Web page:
He heeled it toward a tributary which led downstream to the Jesuit residence. Father Bourque took up his paddle. Steadily they stroked toward the far bank of the tributary, where a rectangle of wooden palisades enclosed two buildings which formed the residence. Laforgue, aware that the Superior was judging his skills, rose up at the precise moment the swift canoe glided to shore and leaped onto the landing place, neatly catching the prow and guiding it in.
“Where is Daniel?” Father Bourque asked, as he disembarked.
“I believe they are all working up at the storehouse.”
“All of them?” The Superior did not wait for a reply but set off along the narrow track which led to the residence. As they entered the long- grassed meadows surrounding the palisades, a miasma of mosquitoes clouded about them, causing them to slap their faces, duck and proceed, half running, toward the gate.
“Find Daniel and bring him to me,” the Superior said.
Inside the gate they separated, Father Bourque entering the principal building, a one- story construction of wooden planks, plastered with mud and thatched with grasses. Laforgue hurried on to the second building, half burned some years back by the English, a building the Jesuits’ workmen were now repairing. As he approached, he heard the sound of hammering and laughter; someone shouted something in the Breton tongue. Escaping the mosquito cloud, he ducked under the hanging which served for a door. As he did, the laughter and hammering ceased and from their perches and workbenches the men looked down at him in silence.
The head carpenter had asked the question, but Laforgue looked at Daniel Davost, who stood, holding a plank, his mouth full of nails.
“No news yet,” Laforgue said. “But Father Bourque wants to see Daniel at once.”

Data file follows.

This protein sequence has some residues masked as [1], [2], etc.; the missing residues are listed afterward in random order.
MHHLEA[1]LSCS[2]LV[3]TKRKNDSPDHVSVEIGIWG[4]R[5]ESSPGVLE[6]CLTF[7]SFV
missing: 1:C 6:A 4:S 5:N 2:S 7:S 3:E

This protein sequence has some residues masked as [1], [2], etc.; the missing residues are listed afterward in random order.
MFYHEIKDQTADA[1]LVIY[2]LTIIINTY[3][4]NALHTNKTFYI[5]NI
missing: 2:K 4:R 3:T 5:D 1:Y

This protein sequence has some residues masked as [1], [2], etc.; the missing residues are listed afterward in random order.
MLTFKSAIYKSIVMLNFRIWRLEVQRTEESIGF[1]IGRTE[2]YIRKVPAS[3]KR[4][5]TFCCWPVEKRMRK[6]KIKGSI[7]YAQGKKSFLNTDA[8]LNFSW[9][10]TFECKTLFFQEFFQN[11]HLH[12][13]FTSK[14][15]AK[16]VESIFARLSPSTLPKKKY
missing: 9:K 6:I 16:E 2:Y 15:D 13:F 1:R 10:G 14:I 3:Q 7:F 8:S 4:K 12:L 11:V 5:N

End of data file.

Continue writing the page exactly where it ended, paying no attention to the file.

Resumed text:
“Then you’re going,” the carpenter said. The other workmen exchanged glances. All of them disapproved of the priests’ sending a young boy on this dangerous journey. And now, as Daniel left with Laforgue, angry voices were raised, speaking Breton, which Laforgue did not understand.
“What did they say, Daniel?”
“Nothing, Father. Some joke.”
Outside, in the choking swarm of insects, they ran toward the main residence. As they entered they passed through the chapel, a small bare room with a wooden altar on which were two cloth hangings; one represented the Holy Spirit in the form of a dove, the other an image of the Virgin. The chapel opened into the refectory, which the priests used also as their workroom. In this room twelve Savage men and women squatted on the ground in a semicircle, just inside the doorway.
They did not move when Daniel and Laforgue entered but kept their eyes on a clock which sat on the refectory table. The smell of their unwashed bodies and greasy hair filled the room with a pungent sickly odor. Two other priests, Fathers Bonnet and Meynard, were in the adjoining kitchen together with a lay brother.